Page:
Eliminating hunger and malnutrition is technically feasible. The means are there. The challenge lies in generating the requisite political will, developing realistic policies and taking concerted actions nationally and internationally.
During the last decade, there has been a number of attempts to set specific goals and targets for eliminating or reducing various kinds of food and nutrition insecurity and all the major forms of malnutrition. However, progress towards these targets has been lagging far behind of what was intended and a continuation of present trends would leave millions of people undernourished and suffering from all the major forms of malnutrition in the next millennium.
Building on a series of global conferences in the 1990s – especially the 1992 International Conference on Nutrition and the 1996 World Food Summit – countries have developed national nutrition plans and policies in nine major strategic action areas that:
l mainstream nutrition goals into development policies and programmes,
l improve household food and nutrition security,
l protect consumers through improved food quality and safety,
l prevent and manage infectious diseases,
l promote breastfeeding,
l care for the socioeconomically deprived and nutritionally vulnerable,
l prevent and control specific micronutrient deficiencies,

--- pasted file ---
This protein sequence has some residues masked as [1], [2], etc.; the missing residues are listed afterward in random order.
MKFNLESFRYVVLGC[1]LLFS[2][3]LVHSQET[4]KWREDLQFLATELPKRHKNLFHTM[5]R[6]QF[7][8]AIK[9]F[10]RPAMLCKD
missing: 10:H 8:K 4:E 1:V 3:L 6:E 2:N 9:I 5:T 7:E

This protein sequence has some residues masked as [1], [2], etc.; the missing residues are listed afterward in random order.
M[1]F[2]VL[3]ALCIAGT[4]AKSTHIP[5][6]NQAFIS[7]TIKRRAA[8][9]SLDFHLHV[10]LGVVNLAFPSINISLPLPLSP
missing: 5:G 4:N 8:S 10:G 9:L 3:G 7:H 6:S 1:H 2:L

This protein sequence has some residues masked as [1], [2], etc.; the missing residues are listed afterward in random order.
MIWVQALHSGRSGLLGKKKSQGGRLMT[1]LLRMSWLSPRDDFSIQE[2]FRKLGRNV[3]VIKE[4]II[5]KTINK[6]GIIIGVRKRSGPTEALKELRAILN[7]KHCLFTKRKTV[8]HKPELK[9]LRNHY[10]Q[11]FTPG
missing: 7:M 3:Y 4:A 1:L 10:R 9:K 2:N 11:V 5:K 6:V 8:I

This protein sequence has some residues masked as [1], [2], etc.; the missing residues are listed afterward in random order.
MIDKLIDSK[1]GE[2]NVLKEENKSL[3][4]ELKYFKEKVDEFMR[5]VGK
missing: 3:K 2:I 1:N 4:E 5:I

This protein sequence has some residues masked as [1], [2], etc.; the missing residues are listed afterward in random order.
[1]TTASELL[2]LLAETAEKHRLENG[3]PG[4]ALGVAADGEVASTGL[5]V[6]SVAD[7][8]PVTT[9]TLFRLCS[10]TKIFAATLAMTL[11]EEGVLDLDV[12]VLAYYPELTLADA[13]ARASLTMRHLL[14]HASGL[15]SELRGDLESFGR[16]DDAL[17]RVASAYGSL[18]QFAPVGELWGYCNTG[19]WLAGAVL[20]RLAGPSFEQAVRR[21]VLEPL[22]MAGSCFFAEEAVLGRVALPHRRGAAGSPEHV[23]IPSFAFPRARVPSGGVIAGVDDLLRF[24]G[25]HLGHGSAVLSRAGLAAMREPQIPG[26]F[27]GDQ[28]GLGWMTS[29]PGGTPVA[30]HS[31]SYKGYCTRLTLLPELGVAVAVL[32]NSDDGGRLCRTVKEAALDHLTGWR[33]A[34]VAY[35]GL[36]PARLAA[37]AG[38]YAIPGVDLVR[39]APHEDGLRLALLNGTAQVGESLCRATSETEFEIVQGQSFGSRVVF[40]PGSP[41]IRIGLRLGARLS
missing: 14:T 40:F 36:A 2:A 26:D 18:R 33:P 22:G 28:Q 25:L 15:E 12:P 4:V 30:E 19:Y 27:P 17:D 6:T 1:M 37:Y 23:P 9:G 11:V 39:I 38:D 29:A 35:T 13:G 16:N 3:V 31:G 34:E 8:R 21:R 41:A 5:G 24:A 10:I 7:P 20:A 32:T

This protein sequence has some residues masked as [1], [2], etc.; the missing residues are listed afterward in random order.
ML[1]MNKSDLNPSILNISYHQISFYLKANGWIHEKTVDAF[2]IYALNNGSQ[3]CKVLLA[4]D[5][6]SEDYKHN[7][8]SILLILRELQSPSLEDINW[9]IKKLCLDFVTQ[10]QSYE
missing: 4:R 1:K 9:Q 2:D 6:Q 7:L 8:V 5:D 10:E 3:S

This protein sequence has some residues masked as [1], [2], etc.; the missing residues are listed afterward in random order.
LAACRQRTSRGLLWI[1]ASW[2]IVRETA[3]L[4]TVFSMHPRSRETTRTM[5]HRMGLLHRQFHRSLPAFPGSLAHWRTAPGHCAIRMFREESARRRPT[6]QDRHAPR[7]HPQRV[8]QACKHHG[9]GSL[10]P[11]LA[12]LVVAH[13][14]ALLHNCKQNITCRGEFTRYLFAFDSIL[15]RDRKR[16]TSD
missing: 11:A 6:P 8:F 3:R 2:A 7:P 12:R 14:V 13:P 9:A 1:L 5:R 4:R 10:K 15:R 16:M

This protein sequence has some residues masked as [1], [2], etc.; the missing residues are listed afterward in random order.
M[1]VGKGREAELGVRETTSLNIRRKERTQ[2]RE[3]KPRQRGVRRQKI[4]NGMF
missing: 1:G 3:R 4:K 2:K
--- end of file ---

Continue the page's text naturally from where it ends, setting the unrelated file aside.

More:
l promote appropriate diets and healthy lifestyles, and
l assess, analyse and monitor nutrition situations.
As evidence of the higher priority that governments are giving to nutrition, as of July 2000, 149 (78%) of WHO’s Member States had given effect to their commitments while another 17 (9%) had plans and policies under preparation.
Through this globe-spanning initiative, WHO is providing technical and financial support for the development and implementation of national policies and programmes that effectively address food and nutrition problems that are influenced by rapid change in today’s world and successfully meet tomorrow’s nutrition challenge.
Improving household food and nutrition security for the vulnerable: A WHO multi-country study
WHO sees household food and nutrition security as a basic human right. Since 1995, NHD has been undertaking a multi-country study in China, Egypt, Indonesia, Ghana, Myanmar and South Africa. Bringing together experts from fields as diverse as nutrition, anthropology, sociology, psychology, agricultural economics, economic geography, communication and education, this study is examining malnutrition’s main causal factors. On this basis, guiding principles will be prepared for protecting the nutritional needs of the most vulnerable and enhancing understanding of women’s productive, reproductive, nurturing, educational and economic roles.
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